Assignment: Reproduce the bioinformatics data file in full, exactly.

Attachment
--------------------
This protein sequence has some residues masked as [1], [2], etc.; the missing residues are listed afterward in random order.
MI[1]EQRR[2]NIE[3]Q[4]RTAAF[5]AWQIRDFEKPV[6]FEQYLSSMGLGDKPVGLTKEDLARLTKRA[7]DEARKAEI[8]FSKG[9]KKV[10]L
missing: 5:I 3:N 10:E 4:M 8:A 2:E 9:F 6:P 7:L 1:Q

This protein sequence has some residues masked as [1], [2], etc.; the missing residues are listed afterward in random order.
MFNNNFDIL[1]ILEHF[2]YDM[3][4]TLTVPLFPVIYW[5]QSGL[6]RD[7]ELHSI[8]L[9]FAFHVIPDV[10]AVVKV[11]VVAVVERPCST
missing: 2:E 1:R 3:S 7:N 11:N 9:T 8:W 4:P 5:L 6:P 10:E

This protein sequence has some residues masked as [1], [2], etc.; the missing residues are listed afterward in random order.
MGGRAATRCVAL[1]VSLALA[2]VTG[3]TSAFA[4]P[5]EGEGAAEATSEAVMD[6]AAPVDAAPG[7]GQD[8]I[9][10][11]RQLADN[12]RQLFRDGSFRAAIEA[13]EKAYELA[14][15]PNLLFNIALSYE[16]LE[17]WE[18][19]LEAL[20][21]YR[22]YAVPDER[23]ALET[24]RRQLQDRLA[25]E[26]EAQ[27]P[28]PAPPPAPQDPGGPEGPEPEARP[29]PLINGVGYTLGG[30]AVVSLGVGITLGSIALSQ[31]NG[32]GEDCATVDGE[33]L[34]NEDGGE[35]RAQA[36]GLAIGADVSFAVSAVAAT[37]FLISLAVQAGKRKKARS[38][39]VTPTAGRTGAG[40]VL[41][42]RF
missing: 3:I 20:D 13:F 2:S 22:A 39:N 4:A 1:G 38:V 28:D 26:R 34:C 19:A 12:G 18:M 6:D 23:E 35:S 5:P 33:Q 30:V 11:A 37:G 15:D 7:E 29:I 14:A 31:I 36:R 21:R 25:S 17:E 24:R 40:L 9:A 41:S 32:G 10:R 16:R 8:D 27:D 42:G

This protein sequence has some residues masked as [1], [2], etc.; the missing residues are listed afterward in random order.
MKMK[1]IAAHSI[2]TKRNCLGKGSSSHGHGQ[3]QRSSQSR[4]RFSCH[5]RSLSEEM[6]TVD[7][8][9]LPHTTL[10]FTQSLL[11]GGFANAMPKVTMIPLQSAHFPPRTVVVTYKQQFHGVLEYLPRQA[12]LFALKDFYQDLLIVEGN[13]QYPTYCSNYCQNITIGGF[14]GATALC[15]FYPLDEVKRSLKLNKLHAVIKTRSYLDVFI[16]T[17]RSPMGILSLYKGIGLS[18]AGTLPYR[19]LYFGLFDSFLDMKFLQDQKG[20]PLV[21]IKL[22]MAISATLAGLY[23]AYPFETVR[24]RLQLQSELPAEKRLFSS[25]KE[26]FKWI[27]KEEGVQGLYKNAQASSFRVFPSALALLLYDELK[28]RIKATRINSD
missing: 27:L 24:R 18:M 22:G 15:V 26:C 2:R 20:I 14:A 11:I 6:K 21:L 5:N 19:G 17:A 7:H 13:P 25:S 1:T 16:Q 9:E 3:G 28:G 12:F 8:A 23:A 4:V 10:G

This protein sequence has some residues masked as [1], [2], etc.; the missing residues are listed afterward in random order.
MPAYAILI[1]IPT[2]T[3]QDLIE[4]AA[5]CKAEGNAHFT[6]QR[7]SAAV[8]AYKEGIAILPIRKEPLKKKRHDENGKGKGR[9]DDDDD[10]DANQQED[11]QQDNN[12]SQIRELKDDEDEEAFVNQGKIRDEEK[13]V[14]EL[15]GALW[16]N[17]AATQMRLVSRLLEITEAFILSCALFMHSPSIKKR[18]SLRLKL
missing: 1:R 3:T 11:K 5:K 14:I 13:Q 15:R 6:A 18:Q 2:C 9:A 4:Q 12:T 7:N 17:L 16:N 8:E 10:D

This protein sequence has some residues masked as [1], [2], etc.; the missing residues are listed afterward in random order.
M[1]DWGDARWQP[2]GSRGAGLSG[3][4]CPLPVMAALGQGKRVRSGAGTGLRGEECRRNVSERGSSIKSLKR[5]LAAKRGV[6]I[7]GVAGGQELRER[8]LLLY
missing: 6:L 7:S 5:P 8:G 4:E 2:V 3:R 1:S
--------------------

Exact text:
This protein sequence has some residues masked as [1], [2], etc.; the missing residues are listed afterward in random order.
MI[1]EQRR[2]NIE[3]Q[4]RTAAF[5]AWQIRDFEKPV[6]FEQYLSSMGLGDKPVGLTKEDLARLTKRA[7]DEARKAEI[8]FSKG[9]KKV[10]L
missing: 5:I 3:N 10:E 4:M 8:A 2:E 9:F 6:P 7:L 1:Q

This protein sequence has some residues masked as [1], [2], etc.; the missing residues are listed afterward in random order.
MFNNNFDIL[1]ILEHF[2]YDM[3][4]TLTVPLFPVIYW[5]QSGL[6]RD[7]ELHSI[8]L[9]FAFHVIPDV[10]AVVKV[11]VVAVVERPCST
missing: 2:E 1:R 3:S 7:N 11:N 9:T 8:W 4:P 5:L 6:P 10:E

This protein sequence has some residues masked as [1], [2], etc.; the missing residues are listed afterward in random order.
MGGRAATRCVAL[1]VSLALA[2]VTG[3]TSAFA[4]P[5]EGEGAAEATSEAVMD[6]AAPVDAAPG[7]GQD[8]I[9][10][11]RQLADN[12]RQLFRDGSFRAAIEA[13]EKAYELA[14][15]PNLLFNIALSYE[16]LE[17]WE[18][19]LEAL[20][21]YR[22]YAVPDER[23]ALET[24]RRQLQDRLA[25]E[26]EAQ[27]P[28]PAPPPAPQDPGGPEGPEPEARP[29]PLINGVGYTLGG[30]AVVSLGVGITLGSIALSQ[31]NG[32]GEDCATVDGE[33]L[34]NEDGGE[35]RAQA[36]GLAIGADVSFAVSAVAAT[37]FLISLAVQAGKRKKARS[38][39]VTPTAGRTGAG[40]VL[41][42]RF
missing: 3:I 20:D 13:F 2:S 22:A 39:N 4:A 1:G 38:V 28:D 26:R 34:C 19:A 12:G 18:M 6:D 23:E 35:S 5:P 33:Q 30:V 11:A 37:G 15:D 7:E 29:I 14:A 31:I 36:R 21:R 25:S 17:E 24:R 40:L 9:A 41:S 32:G 10:R 16:R 8:D 27:D 42:G

This protein sequence has some residues masked as [1], [2], etc.; the missing residues are listed afterward in random order.
MKMK[1]IAAHSI[2]TKRNCLGKGSSSHGHGQ[3]QRSSQSR[4]RFSCH[5]RSLSEEM[6]TVD[7][8][9]LPHTTL[10]FTQSLL[11]GGFANAMPKVTMIPLQSAHFPPRTVVVTYKQQFHGVLEYLPRQA[12]LFALKDFYQDLLIVEGN[13]QYPTYCSNYCQNITIGGF[14]GATALC[15]FYPLDEVKRSLKLNKLHAVIKTRSYLDVFI[16]T[17]RSPMGILSLYKGIGLS[18]AGTLPYR[19]LYFGLFDSFLDMKFLQDQKG[20]PLV[21]IKL[22]MAISATLAGLY[23]AYPFETVR[24]RLQLQSELPAEKRLFSS[25]KE[26]FKWI[27]KEEGVQGLYKNAQASSFRVFPSALALLLYDELK[28]RIKATRINSD
missing: 27:L 24:R 18:M 22:G 15:V 26:C 2:R 20:I 14:A 11:I 6:K 21:L 5:N 19:G 17:A 7:H 13:P 25:S 1:T 16:Q 9:E 3:G 28:G 12:F 8:A 23:A 4:V 10:G

This protein sequence has some residues masked as [1], [2], etc.; the missing residues are listed afterward in random order.
MPAYAILI[1]IPT[2]T[3]QDLIE[4]AA[5]CKAEGNAHFT[6]QR[7]SAAV[8]AYKEGIAILPIRKEPLKKKRHDENGKGKGR[9]DDDDD[10]DANQQED[11]QQDNN[12]SQIRELKDDEDEEAFVNQGKIRDEEK[13]V[14]EL[15]GALW[16]N[17]AATQMRLVSRLLEITEAFILSCALFMHSPSIKKR[18]SLRLKL
missing: 1:R 3:T 11:K 5:K 14:I 13:Q 15:R 6:A 18:Q 2:C 9:A 4:Q 12:T 7:N 17:L 16:N 8:E 10:D

This protein sequence has some residues masked as [1], [2], etc.; the missing residues are listed afterward in random order.
M[1]DWGDARWQP[2]GSRGAGLSG[3][4]CPLPVMAALGQGKRVRSGAGTGLRGEECRRNVSERGSSIKSLKR[5]LAAKRGV[6]I[7]GVAGGQELRER[8]LLLY
missing: 6:L 7:S 5:P 8:G 4:E 2:V 3:R 1:S